• Ruaraidh Britton

On the road again: Hibernian need a Europa League run

It has been a fair old while since Molde showed Hibs the door in European qualifiers, and a lot has happened since then. Managers have come and gone, and players have been in and out, but the agonising feeling of letting a good run slip away so brutally is still raw. 3 goals saw Molde kick the Hibees out in the third qualifying round, and after dismantling Runavík and Asteras Tripolis with relative comfort, it felt like merely a whimper they limped out on after their trip to Norway. But now, after a 2-0 win over luckless Hamilton, you can feel the sense that Hibs are on their way back to Europe once again.

Aberdeen’s form has been criminal this season, and the recent run of one win in ten backs that up, but those wearing the green of Hibernian will be eager to see that continue just a short while longer. Hibs sit six points clear in third knowing their final clash of the season in May will be key, but you feel the fixtures have blessed the Easter Road outfit. Rangers will be out the way after the first post-split game, and then a double against Livingston and St Johnstone follows in suit before the decider for third in May. Celtic come last and although they snatched a point off the Celts in January, it is still a fixture they will have been keen to avoid. Get the job done against the Livi and Saints, and they can probably feel safe in knowing entry to the second round of Europa League qualifiers is in the bag.

Jack Ross was a surprise appointment in the beginning; his previous run at Sunderland had been relatively successful until a heartbreaking defeat to Charlton Athletic in the League One playoff final trapped them in England’s third tier for another year. And then after a wobble in form left them sixth, he was shown the door. We all know the story about Sunderland and their crazy downward spiral, but to see him go still caught everyone off guard. But Hibernian were the club to come calling for his services, and in the bigger picture, his appointment hasn’t necessarily been bad at all. Most managers have struggled to break the duopoly of Celtic and Rangers, and probably will for some time, but to secure Europe once again and reach the semi-finals of the League Cup isn’t a bad season at all.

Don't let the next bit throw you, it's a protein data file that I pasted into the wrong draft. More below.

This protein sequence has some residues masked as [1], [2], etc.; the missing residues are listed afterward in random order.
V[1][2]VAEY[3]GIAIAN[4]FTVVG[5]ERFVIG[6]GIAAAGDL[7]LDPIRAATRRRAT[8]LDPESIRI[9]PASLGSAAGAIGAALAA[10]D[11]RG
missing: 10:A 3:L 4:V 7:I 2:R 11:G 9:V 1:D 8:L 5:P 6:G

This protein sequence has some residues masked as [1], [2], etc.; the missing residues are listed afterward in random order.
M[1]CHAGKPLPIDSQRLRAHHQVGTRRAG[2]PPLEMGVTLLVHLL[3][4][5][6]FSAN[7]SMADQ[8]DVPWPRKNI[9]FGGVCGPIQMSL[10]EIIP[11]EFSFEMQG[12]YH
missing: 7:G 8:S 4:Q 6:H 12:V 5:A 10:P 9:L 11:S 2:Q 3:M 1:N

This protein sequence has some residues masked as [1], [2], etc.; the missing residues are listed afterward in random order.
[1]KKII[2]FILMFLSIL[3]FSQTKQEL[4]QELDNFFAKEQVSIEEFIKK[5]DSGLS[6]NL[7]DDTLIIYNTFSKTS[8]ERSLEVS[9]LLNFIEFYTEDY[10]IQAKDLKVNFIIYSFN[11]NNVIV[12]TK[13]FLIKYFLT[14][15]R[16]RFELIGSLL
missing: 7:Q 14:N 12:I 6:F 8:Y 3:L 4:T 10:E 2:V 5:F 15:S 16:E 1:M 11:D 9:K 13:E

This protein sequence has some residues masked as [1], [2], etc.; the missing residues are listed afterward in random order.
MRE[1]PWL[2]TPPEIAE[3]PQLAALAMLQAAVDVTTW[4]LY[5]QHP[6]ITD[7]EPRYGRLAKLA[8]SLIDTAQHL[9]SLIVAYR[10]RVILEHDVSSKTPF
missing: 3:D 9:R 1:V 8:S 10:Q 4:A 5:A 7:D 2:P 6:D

Most fans of Hibs would agree the cup collapse was a real low point, and rightly it was. 3-0 to St Johnstone without even landing a punch stung after a lengthy wait for their return to Hampden. But there are reasons to be positive about this squad. Alex Gogić has looked a fine bit of recruitment for the team, and Kevin Nisbett’s call up to Scotland has been the reward his form has rightly deserved. The likes of Ryan Porteous and Christian Doidge have also given Hibs fans reasons to be cheerful, but ultimately, the lack of silverware is becoming a real frustration. And this is where the European qualifiers become so important for Ross and company.

The luck of the draw will obviously come into it, but if Hibs can navigate three rounds of qualifiers and get into the group stages, then there can be every confidence that the club can continue to reap the rewards of growing stability under Ross. Prize money and a growing attraction to play in Scotland will help as more teams progress in Europe, and the successful run of Rangers boosting the coefficient and Celtic’s appearance in the group stages maintaining their presence only makes the process easier over years to come. If Hibs can survive their final fixtures and bag that third place finish, and show some courage come the summer qualifiers, it can only be onwards and upwards for an already progressing team.

Ironing out the creases will be key to this side, as they have already shown they can challenge both Celtic and Rangers having drawn against both. The next hurdle should be beating them, but preventing avoidable losses against the lesser teams like Ross County and Dundee United are going to do more for them in the long term if they want to break into the top two or even put up a title charge. Ross has some critics for his choices of formation and his style of play, but one thing everyone can agree on, is that things are going in the right direction. It will take a lot to see the day they win a trophy, but Alan Stubbs showed how to handle up and coming talent on the big stage. Make Europe their new stage, and surely the accolades will come.

Written by Ruaraidh Britton